3. How to share sovereignty
At the end of 2001, Beilin was invited to two debates with Edward Said at the University of Geneva. At the airport he was met by Dr. Alexis Keller, who told Beilin that he was the one who had initiated the invitation, after having read Beilin's impressions and analysis of the Israeli-Palestinian conflict. He introduced Beilin to his father, a retired diplomat and wealthy banker. Beilin told them about his peace initiative with Abed Rabbo. The young Keller was enthusiastic, contacted the Foreign Ministry in Bern and obtained an official appointment to accompany the talks on behalf of the Swiss government.
Keller did not know what he was getting into. He came to the region for the first time in his life and was exposed to the terror attacks, the IDF's responses and the terrible human suffering caused by the conflict. During Operation Defensive Shield he went back and forth between Tel Aviv and Ramallah and in this way enabled the two teams to stay in touch.
At another stage in the talks, Keller hosted Levy and Al-Omari in his home and enabled them to work comfortably on the emerging draft. He persuaded Swiss Foreign Minister Micheline Calmy-Rey to take the initiative under her auspices, and indeed representatives of the Swiss government came to the region and followed the progress of the negotiations. The Swiss involvement was also translated into financial support that allowed the teams to make use of experts and better equipment. For example: the maps on which the sides agreed are at such a high level of detail that at the meeting last week at the Dead Sea there was an argument over exactly where the border would run on a plot of land where four homes and a school stand.
In advance of the meeting at the Dead Sea, Beilin made his coalition public. Among its members are Amnon Lipkin-Shahak and MK Amram Mitzna (he joined after he resigned from his position as head of the Labor Party). The effort that Beilin made to adorn the coalition with people from the center and the moderate right was not successful: Only Nehama Ronen remained as a fig leaf. The Shinui people were frightened by the boss, Justice Minister Yosef Lapid, who attacked the agreement and its fomenters even more furiously than Sharon. There were crises in the discussions in Jordan, especially about arrangements on the Temple Mount and Israeli sovereignty over the Western Wall and its environs.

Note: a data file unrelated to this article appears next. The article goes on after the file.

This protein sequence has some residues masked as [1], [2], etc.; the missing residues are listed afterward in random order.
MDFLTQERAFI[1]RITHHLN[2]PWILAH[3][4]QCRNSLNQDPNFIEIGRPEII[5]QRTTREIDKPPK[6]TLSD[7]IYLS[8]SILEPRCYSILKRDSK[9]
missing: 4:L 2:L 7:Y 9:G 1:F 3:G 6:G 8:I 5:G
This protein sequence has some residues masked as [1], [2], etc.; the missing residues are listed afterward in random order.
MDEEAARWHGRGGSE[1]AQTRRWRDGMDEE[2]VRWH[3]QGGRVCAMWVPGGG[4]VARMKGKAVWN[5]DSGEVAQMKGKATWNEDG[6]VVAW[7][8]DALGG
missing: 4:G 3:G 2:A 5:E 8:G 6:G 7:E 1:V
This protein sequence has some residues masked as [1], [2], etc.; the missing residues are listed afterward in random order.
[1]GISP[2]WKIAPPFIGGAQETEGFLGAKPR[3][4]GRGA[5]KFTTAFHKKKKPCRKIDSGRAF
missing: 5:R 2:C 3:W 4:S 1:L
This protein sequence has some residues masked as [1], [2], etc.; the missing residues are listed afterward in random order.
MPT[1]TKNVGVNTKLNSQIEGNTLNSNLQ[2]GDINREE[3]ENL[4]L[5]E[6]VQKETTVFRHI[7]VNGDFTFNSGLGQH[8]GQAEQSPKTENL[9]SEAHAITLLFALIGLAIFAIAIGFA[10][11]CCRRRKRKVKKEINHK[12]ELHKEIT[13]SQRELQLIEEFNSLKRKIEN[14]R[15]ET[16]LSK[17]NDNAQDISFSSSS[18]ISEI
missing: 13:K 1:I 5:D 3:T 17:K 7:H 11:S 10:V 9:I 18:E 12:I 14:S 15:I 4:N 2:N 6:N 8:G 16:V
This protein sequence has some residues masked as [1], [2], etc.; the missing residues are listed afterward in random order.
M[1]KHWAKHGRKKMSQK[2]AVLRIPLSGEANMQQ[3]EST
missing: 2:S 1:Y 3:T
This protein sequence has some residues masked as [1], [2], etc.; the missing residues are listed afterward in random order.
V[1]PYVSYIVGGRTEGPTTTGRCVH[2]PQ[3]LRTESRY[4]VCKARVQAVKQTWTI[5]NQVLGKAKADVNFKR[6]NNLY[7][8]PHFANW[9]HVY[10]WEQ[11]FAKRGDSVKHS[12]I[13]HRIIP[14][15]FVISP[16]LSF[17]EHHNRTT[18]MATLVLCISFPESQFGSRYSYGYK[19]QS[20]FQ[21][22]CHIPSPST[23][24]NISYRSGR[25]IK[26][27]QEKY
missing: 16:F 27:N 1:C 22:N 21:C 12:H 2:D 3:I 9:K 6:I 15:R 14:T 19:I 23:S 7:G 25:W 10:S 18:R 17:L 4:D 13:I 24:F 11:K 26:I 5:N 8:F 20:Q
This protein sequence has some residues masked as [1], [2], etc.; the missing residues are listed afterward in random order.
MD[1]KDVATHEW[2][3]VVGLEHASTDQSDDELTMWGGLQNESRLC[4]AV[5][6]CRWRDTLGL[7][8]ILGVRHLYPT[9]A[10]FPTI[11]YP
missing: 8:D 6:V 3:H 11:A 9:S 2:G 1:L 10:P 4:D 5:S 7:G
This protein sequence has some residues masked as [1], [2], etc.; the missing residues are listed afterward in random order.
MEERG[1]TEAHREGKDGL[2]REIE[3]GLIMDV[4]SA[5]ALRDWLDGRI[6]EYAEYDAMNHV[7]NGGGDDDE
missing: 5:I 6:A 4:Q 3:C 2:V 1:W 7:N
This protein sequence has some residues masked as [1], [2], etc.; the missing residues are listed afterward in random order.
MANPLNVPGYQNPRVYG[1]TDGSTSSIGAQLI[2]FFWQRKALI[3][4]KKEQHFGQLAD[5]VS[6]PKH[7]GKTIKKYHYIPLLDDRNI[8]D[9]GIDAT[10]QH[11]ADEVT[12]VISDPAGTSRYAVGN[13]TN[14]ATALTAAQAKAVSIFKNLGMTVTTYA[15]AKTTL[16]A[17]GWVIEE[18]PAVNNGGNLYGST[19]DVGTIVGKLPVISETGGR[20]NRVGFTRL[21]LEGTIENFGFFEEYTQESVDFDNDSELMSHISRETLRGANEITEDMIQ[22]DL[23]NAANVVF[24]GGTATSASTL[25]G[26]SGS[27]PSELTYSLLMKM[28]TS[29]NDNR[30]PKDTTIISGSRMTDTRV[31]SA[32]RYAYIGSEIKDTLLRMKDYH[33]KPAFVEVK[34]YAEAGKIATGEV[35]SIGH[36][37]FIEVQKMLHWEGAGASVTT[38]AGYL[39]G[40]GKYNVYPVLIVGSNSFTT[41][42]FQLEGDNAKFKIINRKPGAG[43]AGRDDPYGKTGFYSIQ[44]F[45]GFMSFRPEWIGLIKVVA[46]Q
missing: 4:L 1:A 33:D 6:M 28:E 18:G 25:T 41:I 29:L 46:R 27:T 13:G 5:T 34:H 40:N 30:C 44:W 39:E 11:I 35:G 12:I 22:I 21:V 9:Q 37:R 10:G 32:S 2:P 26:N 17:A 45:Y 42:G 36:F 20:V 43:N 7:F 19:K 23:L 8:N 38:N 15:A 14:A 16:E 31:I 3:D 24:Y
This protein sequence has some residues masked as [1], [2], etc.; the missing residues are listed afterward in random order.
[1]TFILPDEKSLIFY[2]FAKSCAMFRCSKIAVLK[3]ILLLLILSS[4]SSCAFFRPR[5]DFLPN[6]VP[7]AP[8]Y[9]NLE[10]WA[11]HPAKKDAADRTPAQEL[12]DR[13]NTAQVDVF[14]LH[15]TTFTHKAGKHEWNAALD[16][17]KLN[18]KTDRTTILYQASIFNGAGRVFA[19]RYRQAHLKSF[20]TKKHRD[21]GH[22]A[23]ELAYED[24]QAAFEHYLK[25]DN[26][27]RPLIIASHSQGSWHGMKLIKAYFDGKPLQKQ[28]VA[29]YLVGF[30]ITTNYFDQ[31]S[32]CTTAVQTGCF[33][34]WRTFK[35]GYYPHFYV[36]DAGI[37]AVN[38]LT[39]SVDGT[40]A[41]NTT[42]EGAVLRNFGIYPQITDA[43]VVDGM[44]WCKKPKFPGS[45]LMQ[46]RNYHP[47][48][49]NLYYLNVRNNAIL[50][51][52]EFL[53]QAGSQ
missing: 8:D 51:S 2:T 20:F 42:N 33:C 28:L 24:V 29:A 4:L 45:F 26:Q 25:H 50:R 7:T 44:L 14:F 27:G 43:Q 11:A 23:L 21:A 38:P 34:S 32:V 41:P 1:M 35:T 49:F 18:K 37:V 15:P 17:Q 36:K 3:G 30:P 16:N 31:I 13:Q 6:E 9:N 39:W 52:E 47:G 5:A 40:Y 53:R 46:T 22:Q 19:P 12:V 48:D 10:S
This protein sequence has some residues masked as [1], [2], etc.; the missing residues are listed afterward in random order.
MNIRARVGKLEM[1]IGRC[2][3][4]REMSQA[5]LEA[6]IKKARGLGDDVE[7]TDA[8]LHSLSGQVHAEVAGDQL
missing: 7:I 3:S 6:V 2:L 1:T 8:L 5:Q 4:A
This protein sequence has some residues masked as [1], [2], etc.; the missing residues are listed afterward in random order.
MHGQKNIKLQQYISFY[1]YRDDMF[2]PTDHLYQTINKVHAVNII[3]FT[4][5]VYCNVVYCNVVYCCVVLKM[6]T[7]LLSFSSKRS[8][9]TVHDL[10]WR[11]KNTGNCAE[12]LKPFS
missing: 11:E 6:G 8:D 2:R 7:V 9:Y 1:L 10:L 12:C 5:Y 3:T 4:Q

At the instructions of Palestinian Chairman Yasser Arafat, the Palestinians insisted on not assigning Israel sovereignty over the Jaffa Gate and the road that leads from it to the Wall (such sovereignty is maintained at Zion Gate and Dung Gate and the roads leading from them to the Wall). Secular people, like Haim Oron, found themselves speaking heatedly about the Jewish people's connection to the Temple Mount and parts of the Land of Israel beyond the Green Line (pre-1967 border).